Last night, I had the good fortune to be part of a small gathering of reporters assembled by a quartet of top political scientists who have embarked on an effort to analyze voter opinion in the 2012 election at a level of depth and nuance beyond what we’ve managed in past years. A centerpiece of the effort is their attempt to gauge voter response to the ads that are already crowding the airwaves in battleground states. And their initial findings go a long way toward explaining why people in Richmond and Dayton and Denver are going to be seeing so much of Mitt Romney singing "America the Beautiful."
Under the ad rating project—a coordinated effort between Vanderbilt University and the YouGov polling outfit—voters are shown presidential campaign ads and later asked for their responses to them and their candidate preference after viewing the ad (an approach that the researchers concede has its flaws—for one thing, there is no baseline of voters’ candidate preference prior to viewing the ad). One noteworthy finding so far has been that voters are hardly more favorably inclined toward positive ads than negative ones—they find positive ads no more believable, for one thing. Most striking of all though, for the purposes of understanding the state of the race, was the relative impact of the two campaigns’ ads. The researchers are trying to zero in on the impact of the ads among "pure independents," independent voters who, unlike so many purported independents, say they do not lean to one party or the other. Among this sample, Romney generally holds a roughly 15 point edge. This edge moves up slightly among voters who have viewed a positive Romney ad or a Romney ad attacking Obama, and it drops slightly among those who’ve seen a positive Obama ad. But this edge drops sharply, to only three points, among voters who have seen an Obama ad attacking Romney. And most effective of all, the researchers found, was Obama’s "America the Beautiful" ad. The unusually strong impact of Obama’s negative ads is not necessarily just a commentary on their quality, but rather a reflection of Romney’s relative lack of definition in the public eye. Since more voters have formed impressions of Obama, ads attacking him seem to have less impact than those attacking Romney. The goal of the Obama campaign, as laid out well by John Heilemann a few weeks ago, is plain: to make Romney an unacceptable alternative at a time when swing voters might be inclined to vote for the Republican out of frustration with the slow economic recovery under Obama.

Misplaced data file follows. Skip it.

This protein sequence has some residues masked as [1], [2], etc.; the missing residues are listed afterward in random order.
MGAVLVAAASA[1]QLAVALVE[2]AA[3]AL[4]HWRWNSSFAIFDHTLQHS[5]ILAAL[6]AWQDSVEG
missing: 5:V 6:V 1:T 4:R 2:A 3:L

"The [Obama strategists] have these kinds of data—this is what’s driving the campaign," said Vanderbilt political scientist John Geer. "It’s very much like ’04. The Bush people did not plan, at least if you believe [Bush strategist] Alex Castellanos, Alex says ‘we did not plan to run a super negative campaign. But we found out after a couple of months that we could not move President Bush’s numbers, but we could move Kerry’s.’ So they turned from what they thought would be mix of negative and positive to a very negative campaign because that was the only thing that mattered."
Other YouGov polling results presented by George Washington University political scientist John Sides (and first discussed in a cover story I did back in January) gave further context for why the Obama attacks on Bain Capital and Romney’s offshore bank accounts and investments may be effective. Voters, Sides noted, are far more likely to judge Romney a very wealthy man than they are to say that of Obama, and they also judge him less committed to helping the middle class than Obama. And there is a strong correlation between voters judging Romney a very wealthy man and their assessment of his interest in the middle class. This could help explain what Sides sees as a very crucial sliver of the electorate—the six percent of Obama voters who disapprove of his performance but who think that he "care more" about them.
But the political scientists also presented plenty of numbers that should give Obama pause. UCLA’s Lynn Vavreck, for one, presented data showing just how dour voters’ assessments of the economy are—and showing that the correlation between voters’ assessment of the economy and their presidential preference has been steadily rising over the past year, an ominous trend for Obama. "This is going to be a close election," Vavreck said.
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